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Pop Culture | Movies | 90s

There's No Crying In Baseball - And 11 Other Facts About 'A League Of Their Own'

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A comedy film about an all-women baseball league in the 1940s isn't your typical recipe for box office gold.

But when A League of Their Own landed in theaters in 1992 it quickly became a hit, and today it ranks among the best sports movies of all time.

Even if your family has been playing their VHS tape of this movie nonstop since it came out (like mine have) you'll probably be surprised by these 11 facts about the film.

1. The extras in the Hall of Fame scene were actual AAGPBL players

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When Dottie is touring the AAGPBL exhibit at Cooperstown, she's surrounded by real players from the league.

The women were payed as much as $150 a week to play baseball during the '40s and '50s, which made most of them the breadwinner of their families.

2. Madonna was a bit of a prima donna

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Go figure, but the material girl didn't get along so well with the rest of the cast.

She made her thoughts about the filming experience pretty clear in a letter sent to her friend:

"I cannot suffer any more than I have in the past month, learning how to play baseball with a bunch of girls (yuk) in Chicago (double yuk). I have a tan, I’m dirty all day, and I hardly ever wear make up."

She added that Geena Davis was "a Barbie Doll," and that "when God decided where the beautiful men were going to live in the world, he did not choose Chicago."

3. Jon Lovitz harassed a pregnant cow, and it made the final cut

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When Ernie Capadino is trying to recruit Dottie, the dairy cows in the background are making a racket, and he tells them, "Will you shut up?!"

The line was an ad-lib by Lovitz, because one of the cows was actually distracting him. It turned out the animal was in labor during the scene. The calf was named "Penny," after director Penny Marshall.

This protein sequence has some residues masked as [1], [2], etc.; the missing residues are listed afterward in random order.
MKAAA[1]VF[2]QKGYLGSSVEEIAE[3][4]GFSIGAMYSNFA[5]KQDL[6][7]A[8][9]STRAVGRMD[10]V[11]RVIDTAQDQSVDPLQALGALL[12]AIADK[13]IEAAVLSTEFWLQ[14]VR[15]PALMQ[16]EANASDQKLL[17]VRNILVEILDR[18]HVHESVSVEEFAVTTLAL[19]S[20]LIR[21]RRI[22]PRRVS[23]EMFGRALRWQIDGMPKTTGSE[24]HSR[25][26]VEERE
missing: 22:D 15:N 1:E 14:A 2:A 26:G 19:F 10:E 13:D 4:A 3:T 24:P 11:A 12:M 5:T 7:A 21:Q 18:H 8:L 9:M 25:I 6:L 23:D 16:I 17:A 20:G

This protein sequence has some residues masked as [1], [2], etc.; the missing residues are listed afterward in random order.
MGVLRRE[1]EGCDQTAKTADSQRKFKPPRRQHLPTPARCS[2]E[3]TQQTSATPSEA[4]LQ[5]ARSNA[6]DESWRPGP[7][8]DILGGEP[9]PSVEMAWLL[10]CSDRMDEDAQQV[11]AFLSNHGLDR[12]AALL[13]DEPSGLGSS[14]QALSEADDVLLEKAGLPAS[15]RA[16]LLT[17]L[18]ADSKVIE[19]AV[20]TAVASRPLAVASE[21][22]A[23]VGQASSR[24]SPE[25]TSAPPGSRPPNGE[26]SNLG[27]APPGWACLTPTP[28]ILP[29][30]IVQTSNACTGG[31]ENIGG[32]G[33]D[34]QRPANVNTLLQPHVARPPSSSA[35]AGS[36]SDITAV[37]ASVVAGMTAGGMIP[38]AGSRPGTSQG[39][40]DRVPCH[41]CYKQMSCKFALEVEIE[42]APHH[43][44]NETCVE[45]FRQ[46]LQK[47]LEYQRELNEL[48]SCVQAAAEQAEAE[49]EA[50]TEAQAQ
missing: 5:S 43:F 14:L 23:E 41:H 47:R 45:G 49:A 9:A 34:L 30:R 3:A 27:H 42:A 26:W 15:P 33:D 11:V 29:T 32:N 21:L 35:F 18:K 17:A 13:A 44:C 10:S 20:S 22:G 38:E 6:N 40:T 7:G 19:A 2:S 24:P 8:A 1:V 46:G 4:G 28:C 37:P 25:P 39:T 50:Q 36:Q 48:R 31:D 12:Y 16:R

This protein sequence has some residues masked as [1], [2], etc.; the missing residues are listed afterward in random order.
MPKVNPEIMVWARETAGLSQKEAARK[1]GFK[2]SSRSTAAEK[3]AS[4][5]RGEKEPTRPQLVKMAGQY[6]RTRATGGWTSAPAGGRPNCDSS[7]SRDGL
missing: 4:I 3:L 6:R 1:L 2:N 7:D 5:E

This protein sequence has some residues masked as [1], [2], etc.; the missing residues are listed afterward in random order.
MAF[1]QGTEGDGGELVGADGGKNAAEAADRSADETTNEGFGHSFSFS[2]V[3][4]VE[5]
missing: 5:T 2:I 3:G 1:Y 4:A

4. The actors had to pass a baseball test before their auditions


More than 2,000 actresses showed up for a casting call at the University of Southern California, but they had to prove their athletic skills before they even had a shot. The main cast worked just as hard...

5. The Peaches were put through the ringer

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The actresses had baseball training eight hours a day, six days a week, for seven and a half months to look like real pros in the movie. Two of them even got concussions practicing their slides on a Slip and Slide.

Some of the actresses were almost good enough for the real majors:

  • Geena Davis was a last minute replacement, but proved to be one of the best on the team in just a few weeks.
  • Rosie O'Donnell grew up playing little league with her brothers, and could regularly knock a ball to the back of the park.
  • Lori Petty was so fast she had to slow down in a scene with Geena Davis to look convincing.

Meanwhile, Madonna's character was moved to third base because the singer had trouble catching ground balls.

6. The authenticity was brutal

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The actresses wore real, old-fashioned wool uniforms in the blazing heat, playing for hours with antique mitts and no batting gloves.

The injuries you see on screen are all real too: Renee Coleman got a nasty bruise on her leg that lasted for more than a year.

7. Tom Hanks put on a puppet show

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There were 1,700 extras playing fans in the stadiums, and they spent hours baking in the Indiana heat during the shoot. To keep them in good spirits, Tom Hanks held puppet shows behind the dugout and Rosie O'Donnell did stand up comedy.

There were even musical performances, including when the cast lip-synced to Madonna's hits because she refused to perform them.

8. The pee scene was more complicated than you thought

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To get the most out of Jimmy Dugan's extended introduction, Tom Hanks and the Peaches were all kept out of the loop about how long the pee scene would take.

Director Penny Marshall was making the noise off-screen with a hose and bucket, while Hanks mimed his reaction. Dugan wound up peeing for 53 seconds.

9. There was a spin-off TV show

A still from the 'League of Their Own' TV series.FilmAffinity

Yes, producers tried to capitalize on the movie's success with a TV series that only lasted six short episodes in 1993. The fact that only the actresses playing Marla Hooch and Betty Spaghetti reprised their roles probably explains the audience's lack of interest.

10. Dottie and Jimmy were meant to end up together

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In the original, much longer draft of the movie, Jimmy and Dottie shared a kiss on the baseball field late at night. The scene where she tearfully tells Lowenstein she's going home originally followed that scene.

11. The cast reunited for the film's 25th anniversary

Geena Davis and Lori Petty were some of the few members to turn up for the special ceremony, which included actual Rockford Peaches players. Maybe Tom Hanks and Madonna were just busy that day.

Share this list with your friend who's obsessed with the movie!

[H/T: IFC, Mental Floss]